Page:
This research examines how the fit between employees moral development and the ethical work climate of their organization affects employee attitudes. Person-organization fit was assessed by matching individuals' level of cognitive moral development with the ethical climate of their organization. The influence of P-O fit on employee attitudes was assessed using a sample of 304 individuals from 73 organizations. In general, the findings support our predictions that fit between personal and organizational ethics is related to higher levels of commitment and (...)
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  46.  17
    Book Review Section 1. [REVIEW]Maureen Mccormack, John F. Gallagher, Frances O'neill, Barbara J. Thayer-Bacon, Gunilla Holm, Joseph L. Devitis, Barbara K. Townsend, Donald Vandenberg & Phillip B. Palmer - 1996 - Educational Studies 27 (4):344-387.
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  47.  12
    Individual Moral Development and Ethical Climate: The Influence of Person–Organization Fit on Job Attitudes.Maureen L. Ambrose, Anke Arnaud & Marshall Schminke - 2008 - Journal of Business Ethics 77 (3):323-333.
    This research examines how the fit between employees moral development and the ethical work climate of their organization affects employee attitudes. Person-organization fit was assessed by matching individuals' level of cognitive moral development with the ethical climate of their organization. The influence of P-O fit on employee attitudes was assessed using a sample of 304 individuals from 73 organizations. In general, the findings support our predictions that fit between personal and organizational ethics is related to higher levels of commitment and (...)
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  48.  23
    Memory for Emotional Faces in Major Depression Following Judgement of Physical Facial Characteristics at Encoding.Nathan Ridout, Barbara Dritschel, Keith Matthews, Maureen McVicar, Ian C. Reid & Ronan E. O'Carroll - 2009 - Cognition and Emotion 23 (4):739-752.
  49.  37
    How Causal Are Microbiomes? A Comparison with the Helicobacter Pylori Explanation of Ulcers.Kate E. Lynch, Emily C. Parke & Maureen A. O’Malley - 2019 - Biology and Philosophy 34 (6):62.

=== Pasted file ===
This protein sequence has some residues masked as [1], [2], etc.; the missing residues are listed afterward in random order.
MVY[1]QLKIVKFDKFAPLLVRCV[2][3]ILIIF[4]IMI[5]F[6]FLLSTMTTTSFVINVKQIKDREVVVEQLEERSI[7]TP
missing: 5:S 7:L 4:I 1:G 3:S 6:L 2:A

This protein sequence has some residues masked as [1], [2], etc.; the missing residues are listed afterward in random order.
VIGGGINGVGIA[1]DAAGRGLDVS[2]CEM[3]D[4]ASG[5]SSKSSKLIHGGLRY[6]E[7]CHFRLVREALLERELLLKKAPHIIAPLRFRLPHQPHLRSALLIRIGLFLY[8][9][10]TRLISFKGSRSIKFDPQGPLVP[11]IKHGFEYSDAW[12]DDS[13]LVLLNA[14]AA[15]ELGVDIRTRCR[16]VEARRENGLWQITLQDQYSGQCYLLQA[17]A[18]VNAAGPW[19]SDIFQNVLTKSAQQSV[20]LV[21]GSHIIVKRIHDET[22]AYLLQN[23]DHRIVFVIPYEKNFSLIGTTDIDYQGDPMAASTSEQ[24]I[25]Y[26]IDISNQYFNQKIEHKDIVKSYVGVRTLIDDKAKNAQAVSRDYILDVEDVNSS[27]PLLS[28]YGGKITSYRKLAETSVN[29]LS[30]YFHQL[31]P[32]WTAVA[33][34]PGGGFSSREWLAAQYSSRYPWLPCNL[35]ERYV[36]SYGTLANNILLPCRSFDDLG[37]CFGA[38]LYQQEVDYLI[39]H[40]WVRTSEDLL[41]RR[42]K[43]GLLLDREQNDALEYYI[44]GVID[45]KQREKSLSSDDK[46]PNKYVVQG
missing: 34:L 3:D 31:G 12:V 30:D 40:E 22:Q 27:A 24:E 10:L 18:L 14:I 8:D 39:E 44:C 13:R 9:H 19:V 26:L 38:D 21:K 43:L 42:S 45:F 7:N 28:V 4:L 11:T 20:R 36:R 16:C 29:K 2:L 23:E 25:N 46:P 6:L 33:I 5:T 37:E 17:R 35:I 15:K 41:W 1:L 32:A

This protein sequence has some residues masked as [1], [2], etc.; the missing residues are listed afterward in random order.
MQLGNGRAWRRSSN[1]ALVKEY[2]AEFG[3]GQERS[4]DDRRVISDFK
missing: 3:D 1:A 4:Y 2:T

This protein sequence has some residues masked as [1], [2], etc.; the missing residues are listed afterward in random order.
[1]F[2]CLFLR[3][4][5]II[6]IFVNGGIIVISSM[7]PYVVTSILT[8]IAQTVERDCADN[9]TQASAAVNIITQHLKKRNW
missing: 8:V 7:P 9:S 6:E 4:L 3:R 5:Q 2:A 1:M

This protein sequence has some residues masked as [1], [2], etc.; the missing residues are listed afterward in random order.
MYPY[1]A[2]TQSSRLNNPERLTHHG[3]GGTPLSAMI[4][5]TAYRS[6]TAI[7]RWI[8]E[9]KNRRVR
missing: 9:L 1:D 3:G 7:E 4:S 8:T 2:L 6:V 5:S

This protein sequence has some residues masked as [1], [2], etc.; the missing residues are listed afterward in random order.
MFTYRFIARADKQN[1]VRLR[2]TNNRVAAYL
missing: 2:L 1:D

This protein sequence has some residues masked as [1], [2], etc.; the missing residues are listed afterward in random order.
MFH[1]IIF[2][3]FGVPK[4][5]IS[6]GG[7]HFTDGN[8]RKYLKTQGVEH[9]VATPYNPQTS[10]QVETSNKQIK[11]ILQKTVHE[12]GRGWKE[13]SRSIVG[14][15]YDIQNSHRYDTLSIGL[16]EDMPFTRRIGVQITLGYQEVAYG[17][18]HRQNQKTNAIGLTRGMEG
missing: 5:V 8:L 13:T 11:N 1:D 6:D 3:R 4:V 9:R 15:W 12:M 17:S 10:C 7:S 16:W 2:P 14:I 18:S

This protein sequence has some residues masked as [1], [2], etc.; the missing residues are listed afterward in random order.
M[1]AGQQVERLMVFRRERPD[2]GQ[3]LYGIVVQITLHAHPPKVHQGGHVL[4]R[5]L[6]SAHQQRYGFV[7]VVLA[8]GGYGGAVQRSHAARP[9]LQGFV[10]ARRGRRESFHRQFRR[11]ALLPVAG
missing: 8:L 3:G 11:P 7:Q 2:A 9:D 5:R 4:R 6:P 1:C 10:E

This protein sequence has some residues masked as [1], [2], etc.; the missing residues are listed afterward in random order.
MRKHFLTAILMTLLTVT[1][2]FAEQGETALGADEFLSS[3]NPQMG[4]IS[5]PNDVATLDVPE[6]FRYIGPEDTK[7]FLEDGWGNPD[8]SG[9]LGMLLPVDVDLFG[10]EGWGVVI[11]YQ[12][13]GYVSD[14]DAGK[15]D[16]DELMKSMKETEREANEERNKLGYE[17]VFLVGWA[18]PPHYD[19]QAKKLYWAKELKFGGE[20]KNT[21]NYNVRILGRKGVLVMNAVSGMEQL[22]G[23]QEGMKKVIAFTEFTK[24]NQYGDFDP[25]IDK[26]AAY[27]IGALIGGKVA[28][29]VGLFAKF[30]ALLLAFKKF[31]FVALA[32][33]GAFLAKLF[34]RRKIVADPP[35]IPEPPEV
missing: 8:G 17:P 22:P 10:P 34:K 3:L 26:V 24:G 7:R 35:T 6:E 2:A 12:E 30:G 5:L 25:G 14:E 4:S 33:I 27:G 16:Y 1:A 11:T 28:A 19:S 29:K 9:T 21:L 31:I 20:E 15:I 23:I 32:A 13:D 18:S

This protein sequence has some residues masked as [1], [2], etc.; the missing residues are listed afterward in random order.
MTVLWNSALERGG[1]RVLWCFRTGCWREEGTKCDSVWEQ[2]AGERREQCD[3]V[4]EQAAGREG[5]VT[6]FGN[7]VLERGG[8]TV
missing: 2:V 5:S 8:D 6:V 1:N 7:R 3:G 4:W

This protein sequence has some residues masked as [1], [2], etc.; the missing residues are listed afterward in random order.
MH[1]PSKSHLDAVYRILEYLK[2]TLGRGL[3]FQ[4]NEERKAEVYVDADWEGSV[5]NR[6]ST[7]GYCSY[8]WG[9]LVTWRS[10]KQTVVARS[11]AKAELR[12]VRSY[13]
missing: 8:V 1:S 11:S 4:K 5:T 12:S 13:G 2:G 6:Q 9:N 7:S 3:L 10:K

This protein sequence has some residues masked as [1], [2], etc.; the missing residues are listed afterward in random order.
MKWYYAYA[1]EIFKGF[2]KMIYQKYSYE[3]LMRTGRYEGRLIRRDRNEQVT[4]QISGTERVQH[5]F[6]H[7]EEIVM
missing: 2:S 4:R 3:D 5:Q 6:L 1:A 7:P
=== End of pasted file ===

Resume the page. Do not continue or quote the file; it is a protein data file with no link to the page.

Human microbiome research makes causal connections between entire microbial communities and a wide array of traits that range from physiological diseases to psychological states. To evaluate these causal claims, we first examine a well-known single-microbe causal explanation: of Helicobacter pylori causing ulcers. This apparently straightforward causal explanation is not so simple, however. It does not achieve a key explanatory standard in microbiology, of Koch’s postulates, which rely on manipulations of single-microorganism cultures to infer causal relationships to disease. When Koch’s postulates (...)
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  50.  5
    How Causal Are Microbiomes? A Comparison with the Helicobacter Pylori Explanation of Ulcers.Kate E. Lynch, Emily C. Parke & Maureen A. O’Malley - 2019 - Biology and Philosophy 34 (6):62.
    Human microbiome research makes causal connections between entire microbial communities and a wide array of traits that range from physiological diseases to psychological states. To evaluate these causal claims, we first examine a well-known single-microbe causal explanation: of Helicobacter pylori causing ulcers. This apparently straightforward causal explanation is not so simple, however. It does not achieve a key explanatory standard in microbiology, of Koch’s postulates, which rely on manipulations of single-microorganism cultures to infer causal relationships to disease. When Koch’s postulates (...)